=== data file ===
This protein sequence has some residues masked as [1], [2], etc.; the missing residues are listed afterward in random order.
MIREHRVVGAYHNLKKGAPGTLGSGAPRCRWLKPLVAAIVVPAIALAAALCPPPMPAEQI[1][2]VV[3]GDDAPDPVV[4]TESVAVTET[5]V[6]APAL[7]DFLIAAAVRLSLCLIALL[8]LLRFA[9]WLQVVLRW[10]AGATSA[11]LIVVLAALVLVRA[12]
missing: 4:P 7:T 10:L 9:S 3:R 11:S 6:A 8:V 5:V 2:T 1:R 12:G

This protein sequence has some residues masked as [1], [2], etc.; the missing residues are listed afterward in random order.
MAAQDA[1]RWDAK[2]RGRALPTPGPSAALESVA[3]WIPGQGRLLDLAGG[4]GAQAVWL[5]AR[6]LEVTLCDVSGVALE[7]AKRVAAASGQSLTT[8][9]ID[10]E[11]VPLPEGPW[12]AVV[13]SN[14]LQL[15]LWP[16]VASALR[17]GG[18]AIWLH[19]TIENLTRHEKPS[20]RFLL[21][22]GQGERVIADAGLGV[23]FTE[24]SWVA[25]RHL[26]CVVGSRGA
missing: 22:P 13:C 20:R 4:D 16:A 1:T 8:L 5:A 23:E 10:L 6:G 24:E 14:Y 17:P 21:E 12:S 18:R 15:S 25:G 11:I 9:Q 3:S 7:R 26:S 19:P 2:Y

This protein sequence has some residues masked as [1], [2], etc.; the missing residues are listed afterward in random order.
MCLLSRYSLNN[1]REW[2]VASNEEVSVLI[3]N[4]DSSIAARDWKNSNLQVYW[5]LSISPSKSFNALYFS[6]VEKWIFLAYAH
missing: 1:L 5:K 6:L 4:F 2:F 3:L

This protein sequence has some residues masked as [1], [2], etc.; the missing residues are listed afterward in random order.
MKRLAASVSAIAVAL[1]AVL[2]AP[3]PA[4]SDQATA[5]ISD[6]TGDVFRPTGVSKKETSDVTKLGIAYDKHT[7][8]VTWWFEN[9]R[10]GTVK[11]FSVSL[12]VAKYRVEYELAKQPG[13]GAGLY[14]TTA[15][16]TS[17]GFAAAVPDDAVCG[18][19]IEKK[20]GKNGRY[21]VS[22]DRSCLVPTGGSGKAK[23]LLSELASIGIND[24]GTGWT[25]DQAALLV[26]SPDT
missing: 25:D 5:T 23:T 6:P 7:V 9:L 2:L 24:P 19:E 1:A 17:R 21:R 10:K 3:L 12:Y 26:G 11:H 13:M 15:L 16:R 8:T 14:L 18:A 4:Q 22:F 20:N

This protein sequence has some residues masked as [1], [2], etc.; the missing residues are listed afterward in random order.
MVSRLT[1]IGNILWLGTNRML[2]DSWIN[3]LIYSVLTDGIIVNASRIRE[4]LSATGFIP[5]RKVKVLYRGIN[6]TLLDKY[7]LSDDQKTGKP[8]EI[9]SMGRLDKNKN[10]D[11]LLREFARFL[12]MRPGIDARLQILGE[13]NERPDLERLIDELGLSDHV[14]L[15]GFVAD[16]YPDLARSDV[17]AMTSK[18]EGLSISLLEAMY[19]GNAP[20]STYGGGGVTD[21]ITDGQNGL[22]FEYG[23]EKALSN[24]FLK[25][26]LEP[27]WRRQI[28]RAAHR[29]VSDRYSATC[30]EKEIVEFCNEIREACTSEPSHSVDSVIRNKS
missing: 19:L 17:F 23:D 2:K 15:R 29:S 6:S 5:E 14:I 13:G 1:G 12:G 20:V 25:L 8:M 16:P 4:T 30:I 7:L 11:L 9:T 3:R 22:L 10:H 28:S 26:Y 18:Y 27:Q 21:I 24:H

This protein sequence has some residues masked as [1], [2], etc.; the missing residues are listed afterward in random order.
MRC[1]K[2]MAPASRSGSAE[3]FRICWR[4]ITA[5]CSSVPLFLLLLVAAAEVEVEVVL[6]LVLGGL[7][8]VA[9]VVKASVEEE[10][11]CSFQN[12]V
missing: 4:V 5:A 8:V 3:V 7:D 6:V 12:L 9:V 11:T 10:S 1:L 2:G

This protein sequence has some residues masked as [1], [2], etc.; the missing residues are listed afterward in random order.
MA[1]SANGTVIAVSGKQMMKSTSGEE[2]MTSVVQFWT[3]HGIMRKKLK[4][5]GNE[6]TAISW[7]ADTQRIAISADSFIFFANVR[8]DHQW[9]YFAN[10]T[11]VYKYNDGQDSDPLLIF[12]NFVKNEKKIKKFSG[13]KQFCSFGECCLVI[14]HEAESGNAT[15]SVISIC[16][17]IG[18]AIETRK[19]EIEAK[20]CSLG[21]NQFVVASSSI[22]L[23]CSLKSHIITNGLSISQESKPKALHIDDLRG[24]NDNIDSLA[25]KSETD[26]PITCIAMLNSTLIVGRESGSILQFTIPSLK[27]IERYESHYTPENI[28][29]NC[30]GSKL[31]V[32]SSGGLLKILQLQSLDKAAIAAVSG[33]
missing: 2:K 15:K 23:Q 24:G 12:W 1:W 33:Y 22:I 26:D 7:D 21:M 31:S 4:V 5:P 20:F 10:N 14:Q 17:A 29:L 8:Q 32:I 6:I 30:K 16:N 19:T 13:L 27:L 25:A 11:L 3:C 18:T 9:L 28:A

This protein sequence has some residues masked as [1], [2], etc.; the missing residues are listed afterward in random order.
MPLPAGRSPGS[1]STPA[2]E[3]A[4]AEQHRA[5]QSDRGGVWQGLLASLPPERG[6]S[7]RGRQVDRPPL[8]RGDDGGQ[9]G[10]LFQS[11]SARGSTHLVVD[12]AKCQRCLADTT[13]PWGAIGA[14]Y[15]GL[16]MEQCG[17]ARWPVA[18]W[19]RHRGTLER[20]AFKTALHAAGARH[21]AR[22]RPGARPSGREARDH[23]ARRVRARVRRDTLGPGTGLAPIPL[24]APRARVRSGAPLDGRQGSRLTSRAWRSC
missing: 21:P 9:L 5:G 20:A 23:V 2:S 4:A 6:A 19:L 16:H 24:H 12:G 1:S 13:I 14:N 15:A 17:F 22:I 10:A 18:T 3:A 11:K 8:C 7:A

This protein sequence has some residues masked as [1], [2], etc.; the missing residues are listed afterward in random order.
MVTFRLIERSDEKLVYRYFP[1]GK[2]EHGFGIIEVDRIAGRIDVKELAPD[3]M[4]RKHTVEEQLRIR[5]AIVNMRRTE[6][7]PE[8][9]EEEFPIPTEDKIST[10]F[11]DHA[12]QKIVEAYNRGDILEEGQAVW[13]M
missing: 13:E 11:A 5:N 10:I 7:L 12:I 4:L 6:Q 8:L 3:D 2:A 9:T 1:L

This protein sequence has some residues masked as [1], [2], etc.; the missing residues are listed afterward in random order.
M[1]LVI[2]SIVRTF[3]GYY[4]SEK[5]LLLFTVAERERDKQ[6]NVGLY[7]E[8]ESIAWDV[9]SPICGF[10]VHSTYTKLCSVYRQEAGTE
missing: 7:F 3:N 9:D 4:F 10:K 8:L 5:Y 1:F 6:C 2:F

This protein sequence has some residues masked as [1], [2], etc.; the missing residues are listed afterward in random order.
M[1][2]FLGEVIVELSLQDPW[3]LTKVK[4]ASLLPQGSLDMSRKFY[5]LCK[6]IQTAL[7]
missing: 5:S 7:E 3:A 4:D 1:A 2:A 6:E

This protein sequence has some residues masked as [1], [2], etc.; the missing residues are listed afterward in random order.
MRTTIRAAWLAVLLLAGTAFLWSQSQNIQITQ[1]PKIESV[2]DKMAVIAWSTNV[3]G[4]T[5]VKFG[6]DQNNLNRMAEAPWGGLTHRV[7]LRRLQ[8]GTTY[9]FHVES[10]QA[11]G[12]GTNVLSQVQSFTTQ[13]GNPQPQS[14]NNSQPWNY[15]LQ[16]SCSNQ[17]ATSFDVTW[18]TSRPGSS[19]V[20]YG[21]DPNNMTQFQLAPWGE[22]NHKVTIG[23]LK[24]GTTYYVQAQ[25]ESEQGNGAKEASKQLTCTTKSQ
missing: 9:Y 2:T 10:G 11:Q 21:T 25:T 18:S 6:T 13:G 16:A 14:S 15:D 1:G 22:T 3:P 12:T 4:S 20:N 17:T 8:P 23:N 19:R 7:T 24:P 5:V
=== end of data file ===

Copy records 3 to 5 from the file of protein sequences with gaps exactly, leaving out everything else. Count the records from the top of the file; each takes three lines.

This protein sequence has some residues masked as [1], [2], etc.; the missing residues are listed afterward in random order.
MCLLSRYSLNN[1]REW[2]VASNEEVSVLI[3]N[4]DSSIAARDWKNSNLQVYW[5]LSISPSKSFNALYFS[6]VEKWIFLAYAH
missing: 1:L 5:K 6:L 4:F 2:F 3:L

This protein sequence has some residues masked as [1], [2], etc.; the missing residues are listed afterward in random order.
MKRLAASVSAIAVAL[1]AVL[2]AP[3]PA[4]SDQATA[5]ISD[6]TGDVFRPTGVSKKETSDVTKLGIAYDKHT[7][8]VTWWFEN[9]R[10]GTVK[11]FSVSL[12]VAKYRVEYELAKQPG[13]GAGLY[14]TTA[15][16]TS[17]GFAAAVPDDAVCG[18][19]IEKK[20]GKNGRY[21]VS[22]DRSCLVPTGGSGKAK[23]LLSELASIGIND[24]GTGWT[25]DQAALLV[26]SPDT
missing: 25:D 5:T 23:T 6:P 7:V 9:L 2:L 24:P 19:E 1:A 17:R 21:R 10:K 3:L 12:Y 26:G 11:H 13:M 15:L 16:R 8:T 14:L 18:A 4:Q 22:F 20:N

This protein sequence has some residues masked as [1], [2], etc.; the missing residues are listed afterward in random order.
MVSRLT[1]IGNILWLGTNRML[2]DSWIN[3]LIYSVLTDGIIVNASRIRE[4]LSATGFIP[5]RKVKVLYRGIN[6]TLLDKY[7]LSDDQKTGKP[8]EI[9]SMGRLDKNKN[10]D[11]LLREFARFL[12]MRPGIDARLQILGE[13]NERPDLERLIDELGLSDHV[14]L[15]GFVAD[16]YPDLARSDV[17]AMTSK[18]EGLSISLLEAMY[19]GNAP[20]STYGGGGVTD[21]ITDGQNGL[22]FEYG[23]EKALSN[24]FLK[25][26]LEP[27]WRRQI[28]RAAHR[29]VSDRYSATC[30]EKEIVEFCNEIREACTSEPSHSVDSVIRNKS
missing: 19:L 17:F 23:D 2:K 15:R 29:S 6:S 5:E 14:I 13:G 1:G 12:G 20:V 25:L 8:M 16:P 4:T 30:I 7:L 11:L 9:T 3:R 22:L 10:H 28:S 26:Y 18:Y 27:Q 21:I 24:H